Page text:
DIRT: Is he from Seattle?
KURDT: Yeah. He's a really nice guy. We met him maybe a couple of months before we recorded the record and really liked him and started hanging out with him. I started thinking that maybe I'd like to do a bit more singing and didn't want to worry about guitar playing that much. It wasn't a very good idea. We had to practice more.
DIRT: There's a lot of bands that are doing it with three people.
KURDT: It's kind of hard. (A fourth person) can help a lot through. It would be easier to just stand there and sing.
DIRT: Do you make a concerted effort to jump around on the stage?
KURDT: Yeah. We choreograph it. There's tape marked all over the floor.
DIRT: You know, I thought you used to all have long hair. When I saw you guys the last time, I swear all of you had long hair.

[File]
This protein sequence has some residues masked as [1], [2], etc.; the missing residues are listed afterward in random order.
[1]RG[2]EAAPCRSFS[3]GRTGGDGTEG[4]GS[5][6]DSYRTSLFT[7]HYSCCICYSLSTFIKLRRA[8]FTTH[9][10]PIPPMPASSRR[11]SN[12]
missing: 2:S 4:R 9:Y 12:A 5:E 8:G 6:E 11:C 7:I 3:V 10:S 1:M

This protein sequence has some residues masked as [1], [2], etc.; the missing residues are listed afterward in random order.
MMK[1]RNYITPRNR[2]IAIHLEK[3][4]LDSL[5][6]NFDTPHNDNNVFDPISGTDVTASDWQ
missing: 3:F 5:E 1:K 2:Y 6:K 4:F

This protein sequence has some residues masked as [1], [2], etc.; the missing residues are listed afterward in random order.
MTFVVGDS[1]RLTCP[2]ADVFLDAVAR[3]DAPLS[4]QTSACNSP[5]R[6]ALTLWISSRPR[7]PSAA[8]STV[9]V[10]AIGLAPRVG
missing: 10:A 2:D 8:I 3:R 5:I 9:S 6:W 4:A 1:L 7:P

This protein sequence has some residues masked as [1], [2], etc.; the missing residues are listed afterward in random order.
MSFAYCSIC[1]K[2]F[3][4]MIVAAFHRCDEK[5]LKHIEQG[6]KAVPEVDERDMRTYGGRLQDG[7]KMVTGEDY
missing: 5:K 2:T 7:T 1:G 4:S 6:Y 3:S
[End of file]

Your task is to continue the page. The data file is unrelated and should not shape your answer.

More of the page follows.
KURDT: Yeah. Hair grows, then you cut it. Chris (Novoselic, the bassist) just shaved his eyebrows and his body. All of us had to stop him.
DIRT: When I saw him at first, I thought he was one of the security people.
KURDT: A Nazi. Yeah, he's really into MINOR THREAT. He just heard it for the first time yesterday. And he's even questioning that.
DIRT: We saw FUGAZI two weeks ago. They played here -- a benefit concert for a women's chelter in Northampton. Are you guys into any plitically activist movements?
KURDT: We don't agree with it at all.
DIRT: How did you spend your Earth Day?
KURDT: We collected as many plastic and polystyrene goods as we could find and built a big bonfire.
DIRT: Do you recycle on tour?
KURDT: Sure do. We throw everything right out the window. Actually, we recycle at home. I think there should be mandatory recycling laws.
DIRT: But you said you're not into political causes.
KURDT: Oh no. Not at all. I don't think it should be related to music. Nobody wants to hear a preacher. If you play guitar, you're supposed to have fun.
DIRT: That was like at the FUGAZI show. It was cool, but Ian MacKaye got up there and lectured to everyone.
KURDT: I mean it's fine for some people. But even if we
wanted to be politically correct, we couldn't because we're too stupid. We were just a bunch of stoners in high school.
Special thanks to Anne Filson and Laura Begley who conducted this interview.